Avian Influenza Found In Wild Birds

Following confirmation of highly pathogenic avian influenza (HPAI) in Wisconsin’s wild bird population, the Wisconsin Department of Agriculture, Trade and Consumer Protection (DATCP) is again reminding poultry owners to strengthen their biosecurity measures and, when possible, move their birds indoors.

The Wisconsin Department of Natural Resources announced that HPAI had been found in wild birds in five counties: Dane, Columbia, Grant, Milwaukee, and Polk. This announcement follows preliminary positive results found by the U.S. Geological Survey’s National Wildlife Health Center and confirmed by the National Veterinary Services Laboratory on March 30-31.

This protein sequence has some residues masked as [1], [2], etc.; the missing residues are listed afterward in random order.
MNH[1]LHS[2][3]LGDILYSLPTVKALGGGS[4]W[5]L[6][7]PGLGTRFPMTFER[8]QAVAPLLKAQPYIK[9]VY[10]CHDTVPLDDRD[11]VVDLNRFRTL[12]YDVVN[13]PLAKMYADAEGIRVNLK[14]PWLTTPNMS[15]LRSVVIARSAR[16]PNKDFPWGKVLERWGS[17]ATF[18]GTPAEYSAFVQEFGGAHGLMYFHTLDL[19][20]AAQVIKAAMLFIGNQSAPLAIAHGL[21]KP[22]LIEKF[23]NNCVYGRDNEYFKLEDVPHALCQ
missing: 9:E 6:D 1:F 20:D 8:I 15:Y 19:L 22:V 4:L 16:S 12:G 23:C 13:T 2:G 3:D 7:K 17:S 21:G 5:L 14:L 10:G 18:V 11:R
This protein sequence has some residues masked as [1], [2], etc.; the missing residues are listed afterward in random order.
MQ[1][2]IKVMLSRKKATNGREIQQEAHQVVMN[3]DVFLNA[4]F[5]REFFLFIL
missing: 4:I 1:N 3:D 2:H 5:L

HPAI has been found in wild or domestic birds in 31 states. DATCP encourages poultry owners to review their biosecurity plans and implement the highest level of security possible. Also, ensure that feed and water cannot be contaminated by wild birds, such as wild ducks and geese. A biosecurity booklet and other resources can be found below.

HPAI viruses are a form of avian influenza that has been found to be highly contagious and often fatal to domestic poultry. It can be spread by contact with infected birds, equipment, or clothing worn by those working with the animals.

Signs of HPAI in infected birds include:

  • Sudden death without clinical signs
  • Lack of energy or appetite
  • Decrease in egg production; soft, misshapen eggs
  • Purple discoloration of wattles, comb, and legs
  • Difficulty breathing
  • Runny nose, coughing, sneezing
  • Stumbling or falling down
  • Diarrhea

Additional resources